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Under pressure: ‘We skimp on groceries as it is the only expense we can control’

A Durban couple is struggling to put decent food on the table due to the rising cost of living. Picture: Markus Spiske/Pexels

A Durban couple is struggling to put decent food on the table due to the rising cost of living. Picture: Markus Spiske/Pexels

Published Aug 1, 2022

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A Durban family of five has to make do with a grocery budget of R4 000 each month, including household and personal products

This means they do not have the balanced diet they should have; but with their other costs of living being inflexible, it is the only expense they can really cut back on.

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Interestingly, the couple – Marian and Lisa Cunningham *, do not earn bad salaries. In fact, many people would consider their incomes to be more than liveable.

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“Yes, we could potentially reduce our spending on things that other people may consider luxuries, but if you really look at where our money is going, and take into account the fact that we work from home, these things are not really luxuries,” says Lisa, a graphic designer.

“Our eldest son has special needs so his school fees are quite steep, while our daughters go to really good government schools, meaning their fees are just over R2 800 each a month.”

Marian, a social media marketing specialist, acknowledges that they could send their younger children to cheaper schools, but says this is not an option they would ever consider as they want their girls to have good, solid educational foundations and a wide variety of sporting and cultural activities.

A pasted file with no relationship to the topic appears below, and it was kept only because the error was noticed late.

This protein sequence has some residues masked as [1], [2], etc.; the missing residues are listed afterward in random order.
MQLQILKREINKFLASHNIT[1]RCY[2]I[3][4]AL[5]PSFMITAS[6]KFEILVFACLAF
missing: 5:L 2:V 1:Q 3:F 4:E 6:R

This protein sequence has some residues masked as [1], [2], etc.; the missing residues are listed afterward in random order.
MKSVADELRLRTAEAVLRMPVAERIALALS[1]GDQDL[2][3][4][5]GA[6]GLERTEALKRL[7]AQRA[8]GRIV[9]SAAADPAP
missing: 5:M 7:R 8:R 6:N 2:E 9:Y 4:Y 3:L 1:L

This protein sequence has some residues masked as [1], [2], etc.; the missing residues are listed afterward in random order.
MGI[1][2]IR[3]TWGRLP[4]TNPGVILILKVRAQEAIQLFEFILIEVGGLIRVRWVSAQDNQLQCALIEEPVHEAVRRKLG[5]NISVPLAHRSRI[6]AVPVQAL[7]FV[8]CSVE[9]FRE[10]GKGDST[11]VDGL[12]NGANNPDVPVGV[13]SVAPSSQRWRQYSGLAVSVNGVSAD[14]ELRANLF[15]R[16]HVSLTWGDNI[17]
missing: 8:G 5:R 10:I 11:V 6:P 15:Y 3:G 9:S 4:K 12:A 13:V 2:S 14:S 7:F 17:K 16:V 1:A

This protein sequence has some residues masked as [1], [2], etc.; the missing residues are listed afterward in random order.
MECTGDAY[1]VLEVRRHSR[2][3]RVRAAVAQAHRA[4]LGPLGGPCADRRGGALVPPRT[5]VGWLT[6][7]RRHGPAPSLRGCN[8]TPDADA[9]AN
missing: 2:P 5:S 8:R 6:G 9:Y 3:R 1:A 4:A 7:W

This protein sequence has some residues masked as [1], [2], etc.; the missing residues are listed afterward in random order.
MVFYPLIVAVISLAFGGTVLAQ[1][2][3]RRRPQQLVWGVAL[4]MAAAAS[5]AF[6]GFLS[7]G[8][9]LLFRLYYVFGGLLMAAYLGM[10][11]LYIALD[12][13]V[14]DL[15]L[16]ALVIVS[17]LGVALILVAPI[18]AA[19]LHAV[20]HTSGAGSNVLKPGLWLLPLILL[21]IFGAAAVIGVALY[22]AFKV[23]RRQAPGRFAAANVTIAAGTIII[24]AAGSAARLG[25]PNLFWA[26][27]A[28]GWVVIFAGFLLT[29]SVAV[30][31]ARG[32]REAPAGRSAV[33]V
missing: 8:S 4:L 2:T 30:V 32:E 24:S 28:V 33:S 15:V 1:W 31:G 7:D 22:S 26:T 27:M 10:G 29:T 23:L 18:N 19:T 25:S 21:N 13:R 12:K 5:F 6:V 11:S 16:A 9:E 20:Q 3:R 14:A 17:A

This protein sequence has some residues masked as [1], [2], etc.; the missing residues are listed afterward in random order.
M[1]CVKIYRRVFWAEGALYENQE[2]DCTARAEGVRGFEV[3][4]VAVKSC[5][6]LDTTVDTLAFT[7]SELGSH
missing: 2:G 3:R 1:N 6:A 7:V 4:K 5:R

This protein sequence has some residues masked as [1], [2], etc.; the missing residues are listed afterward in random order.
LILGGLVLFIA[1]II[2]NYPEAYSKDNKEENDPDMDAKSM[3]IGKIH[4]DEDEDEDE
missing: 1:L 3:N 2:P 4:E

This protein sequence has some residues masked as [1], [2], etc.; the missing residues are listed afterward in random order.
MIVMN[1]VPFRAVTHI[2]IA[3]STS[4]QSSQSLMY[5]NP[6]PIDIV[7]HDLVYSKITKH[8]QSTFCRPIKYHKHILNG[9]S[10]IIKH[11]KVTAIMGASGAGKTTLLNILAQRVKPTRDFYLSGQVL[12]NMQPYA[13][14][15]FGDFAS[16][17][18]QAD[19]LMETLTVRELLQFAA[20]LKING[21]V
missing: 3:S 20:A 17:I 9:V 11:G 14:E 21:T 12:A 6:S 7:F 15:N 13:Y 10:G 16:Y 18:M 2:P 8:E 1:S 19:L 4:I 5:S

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“Fortunately we both work from home so do not need to travel to an office, but fetching the three children from different schools – both out of their area, does mean that petrol costs are unavoidable.”

The fact that the children often finish school at different times owing to sports – so two trips out to school are needed some days – and that they travel to sporting events at least once a week, means that working from home does not result in reduced fuel costs.

The family rents a four-bedroom property for what Lisa says is a “very good” rental amount of R7 000, but they cannot afford to buy a property that will have enough bedrooms and garden space for their pets, for that amount. They would also like to move to an area closer to the children’s schools, but the rental prices are too high there.

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“We are pretty much stuck where we are as we will not find another rental home for the amount we are paying.”

The household electricity bill is, on average, about R4 000 a month, which they find strange as they do not have air-conditioning or a pool, and sometimes their estimated usage lands them with a bill of R8 000.

“There always seem to be issues with the electricity billing,” she says.

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The couple’s income has to also cover car insurance for their two vehicles – both of which they need due to the children’s differing school commitments and the occasional client visit – as well as vehicle tracking which they say is a necessity in South Africa.

What is left of their income is needed to pay for their son’s medication that is not covered by their medical aid, and data and cell phone costs that are needed for remote working.

“So as you can see, we are a little bit stuck in terms of having a choice as to what we spend our money on. Yes, we have pets, but they are like family so we cannot just get rid of them. And our children’s school fees are non-negotiables,” Marian explains.

“We do have one credit card but we do not use it regularly. It was needed to fund a very pricey emergency a couple of years back so we are paying that off. Obviously though, considering that we have little financial space to manoeuvre, we do have to dip into it for other ad-hoc necessities such as school trips or sports equipment, but we do not spend it on going out for meals or even taking the kids anywhere for a holiday or fun. So we don’t get to do those things.”